Now we can print the sensor readings to the serial monitor. The reading from each axis can be retrieved by calling the following functions through the sensor object:

  • Accelerometer X axis: getAccelX_mss()
  • Accelerometer Y axis: getAccelY_mss()
  • Accelerometer Z axis: getAccelZ_mss()
  • Gyroscope X axis: getGyroX_rads()
  • Gyroscope Y axis: getGyroY_rads()
  • Gyroscope Z axis: getGyroZ_rads()
  • Magnetometer X axis: getMagX_uT()
  • Magnetometer Y axis: getMagY_uT()
  • Magnetometer Z axis: getMagZ_uT()

In the program above, the reading from each sensor’s axis is printed on a separate line. The Serial.print() function let’s you use a second parameter to specify how many digits you want to display after the decimal. We want to display two digits after the decimal, so we have a 2 as the second parameter of each Serial.print() function.

The MPU-9250 has a built in digital temperature sensor. The temperature reading can be printed by using sensor.getTemperature_C() as the first parameter of the the Serial.print() function.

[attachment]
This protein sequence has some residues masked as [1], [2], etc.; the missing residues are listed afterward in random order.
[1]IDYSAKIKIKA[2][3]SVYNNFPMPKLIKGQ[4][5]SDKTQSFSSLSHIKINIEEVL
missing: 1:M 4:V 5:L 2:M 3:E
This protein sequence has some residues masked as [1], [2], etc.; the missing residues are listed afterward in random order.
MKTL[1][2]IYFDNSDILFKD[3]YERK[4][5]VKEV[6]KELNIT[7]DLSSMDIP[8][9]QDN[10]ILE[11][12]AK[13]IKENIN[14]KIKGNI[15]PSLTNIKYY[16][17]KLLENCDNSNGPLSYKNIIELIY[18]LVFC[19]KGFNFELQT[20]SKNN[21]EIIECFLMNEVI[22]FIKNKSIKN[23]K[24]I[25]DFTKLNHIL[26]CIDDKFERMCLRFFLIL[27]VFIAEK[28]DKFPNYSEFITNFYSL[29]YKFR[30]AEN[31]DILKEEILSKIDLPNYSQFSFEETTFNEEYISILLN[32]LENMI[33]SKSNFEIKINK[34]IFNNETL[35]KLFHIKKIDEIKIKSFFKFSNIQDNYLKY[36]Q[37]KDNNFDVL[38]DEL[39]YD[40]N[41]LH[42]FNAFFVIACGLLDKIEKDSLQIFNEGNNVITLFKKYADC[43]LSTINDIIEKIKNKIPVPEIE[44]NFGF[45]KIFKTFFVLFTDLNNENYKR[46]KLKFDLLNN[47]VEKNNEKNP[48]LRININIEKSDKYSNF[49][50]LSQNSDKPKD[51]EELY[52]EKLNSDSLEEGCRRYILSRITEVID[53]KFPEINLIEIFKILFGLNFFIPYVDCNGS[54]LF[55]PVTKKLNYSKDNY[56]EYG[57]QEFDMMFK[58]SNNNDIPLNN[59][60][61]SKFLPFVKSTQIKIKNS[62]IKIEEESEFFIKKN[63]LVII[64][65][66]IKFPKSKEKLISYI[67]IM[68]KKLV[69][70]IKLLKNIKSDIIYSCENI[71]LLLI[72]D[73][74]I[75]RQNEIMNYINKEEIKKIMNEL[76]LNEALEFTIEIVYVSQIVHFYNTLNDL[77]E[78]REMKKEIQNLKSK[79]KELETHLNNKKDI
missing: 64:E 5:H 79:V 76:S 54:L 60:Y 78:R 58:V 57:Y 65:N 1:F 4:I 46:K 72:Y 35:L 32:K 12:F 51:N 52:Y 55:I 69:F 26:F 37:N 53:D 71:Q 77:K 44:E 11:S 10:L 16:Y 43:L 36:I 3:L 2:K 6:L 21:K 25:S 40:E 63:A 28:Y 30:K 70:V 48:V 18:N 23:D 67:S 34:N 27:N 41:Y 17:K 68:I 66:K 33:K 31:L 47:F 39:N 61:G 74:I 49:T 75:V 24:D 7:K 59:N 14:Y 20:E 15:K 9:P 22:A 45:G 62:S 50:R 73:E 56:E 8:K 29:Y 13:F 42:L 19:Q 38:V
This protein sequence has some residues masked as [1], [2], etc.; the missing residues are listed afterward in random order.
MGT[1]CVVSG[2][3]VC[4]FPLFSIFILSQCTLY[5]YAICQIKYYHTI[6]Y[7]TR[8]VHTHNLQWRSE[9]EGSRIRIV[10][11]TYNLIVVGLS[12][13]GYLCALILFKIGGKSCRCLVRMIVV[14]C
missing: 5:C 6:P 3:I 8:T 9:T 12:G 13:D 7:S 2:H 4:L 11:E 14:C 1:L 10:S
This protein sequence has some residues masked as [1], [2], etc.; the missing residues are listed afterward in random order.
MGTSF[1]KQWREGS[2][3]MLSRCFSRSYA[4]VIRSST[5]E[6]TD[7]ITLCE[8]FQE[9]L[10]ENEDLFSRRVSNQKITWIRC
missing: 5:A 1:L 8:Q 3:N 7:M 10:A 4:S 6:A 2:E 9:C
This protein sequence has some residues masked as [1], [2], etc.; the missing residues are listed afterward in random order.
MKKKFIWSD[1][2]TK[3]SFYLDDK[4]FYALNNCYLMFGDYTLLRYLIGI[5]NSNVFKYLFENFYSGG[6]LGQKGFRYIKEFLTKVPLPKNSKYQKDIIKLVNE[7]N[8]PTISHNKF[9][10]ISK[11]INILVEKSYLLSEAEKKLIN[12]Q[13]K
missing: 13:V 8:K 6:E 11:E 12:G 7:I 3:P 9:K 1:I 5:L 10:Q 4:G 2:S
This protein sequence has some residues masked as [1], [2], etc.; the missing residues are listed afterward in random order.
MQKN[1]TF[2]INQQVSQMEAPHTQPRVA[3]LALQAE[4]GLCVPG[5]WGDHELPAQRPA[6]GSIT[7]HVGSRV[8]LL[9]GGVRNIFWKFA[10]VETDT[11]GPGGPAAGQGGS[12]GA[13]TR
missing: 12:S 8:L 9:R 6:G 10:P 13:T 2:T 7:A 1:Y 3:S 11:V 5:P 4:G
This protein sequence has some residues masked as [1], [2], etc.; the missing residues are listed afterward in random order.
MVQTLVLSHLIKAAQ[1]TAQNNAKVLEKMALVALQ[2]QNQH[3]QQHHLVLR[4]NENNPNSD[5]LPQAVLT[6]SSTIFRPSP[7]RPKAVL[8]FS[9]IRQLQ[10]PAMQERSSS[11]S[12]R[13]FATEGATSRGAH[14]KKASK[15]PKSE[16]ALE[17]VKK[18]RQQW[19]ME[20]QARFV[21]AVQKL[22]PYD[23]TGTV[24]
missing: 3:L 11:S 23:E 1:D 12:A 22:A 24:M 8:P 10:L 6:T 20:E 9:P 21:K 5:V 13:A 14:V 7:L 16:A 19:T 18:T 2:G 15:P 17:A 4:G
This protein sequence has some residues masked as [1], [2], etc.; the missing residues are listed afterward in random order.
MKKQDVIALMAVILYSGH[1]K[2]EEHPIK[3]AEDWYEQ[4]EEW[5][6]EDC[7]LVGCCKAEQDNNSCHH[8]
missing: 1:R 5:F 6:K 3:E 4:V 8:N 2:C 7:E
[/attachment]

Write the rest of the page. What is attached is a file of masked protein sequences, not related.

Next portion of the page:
Since there are so many sensor readings, we will print a line of dashes to separate the sensor readings obtained in each cycle of the loop. At the end of the loop() section is a delay of 500 milliseconds to slow down the output and make it easier to read.

Once the MPU-9250 is connected to your Arduino and the sketch above is uploaded, open up the serial monitor. You should see readings like this getting printed out:

MPU-9250 9-Axis Sensor Output on Arduino Serial Monitor.png

The three accelerometer axes are printed first, in meters per second squared. Notice that the X and Y axes are close to zero, but the Z axis is -9.12. The sensor was lying flat on a table with the Z axis facing up and down when these measurements were taken, so this is caused by the acceleration from gravity.

The gyroscope’s X, Y, and Z values are printed next, in radians per second. The sensor wasn’t rotating along any of it’s axes when these measurements were taken so they are all zero.

Next are the magnetometer readings for each axis in microteslas, followed by the temperature reading in degrees Celsius.

If you have any questions or trouble setting up the MPU-9250 9-axis sensor, feel free to leave a comment below and we will try to help you out!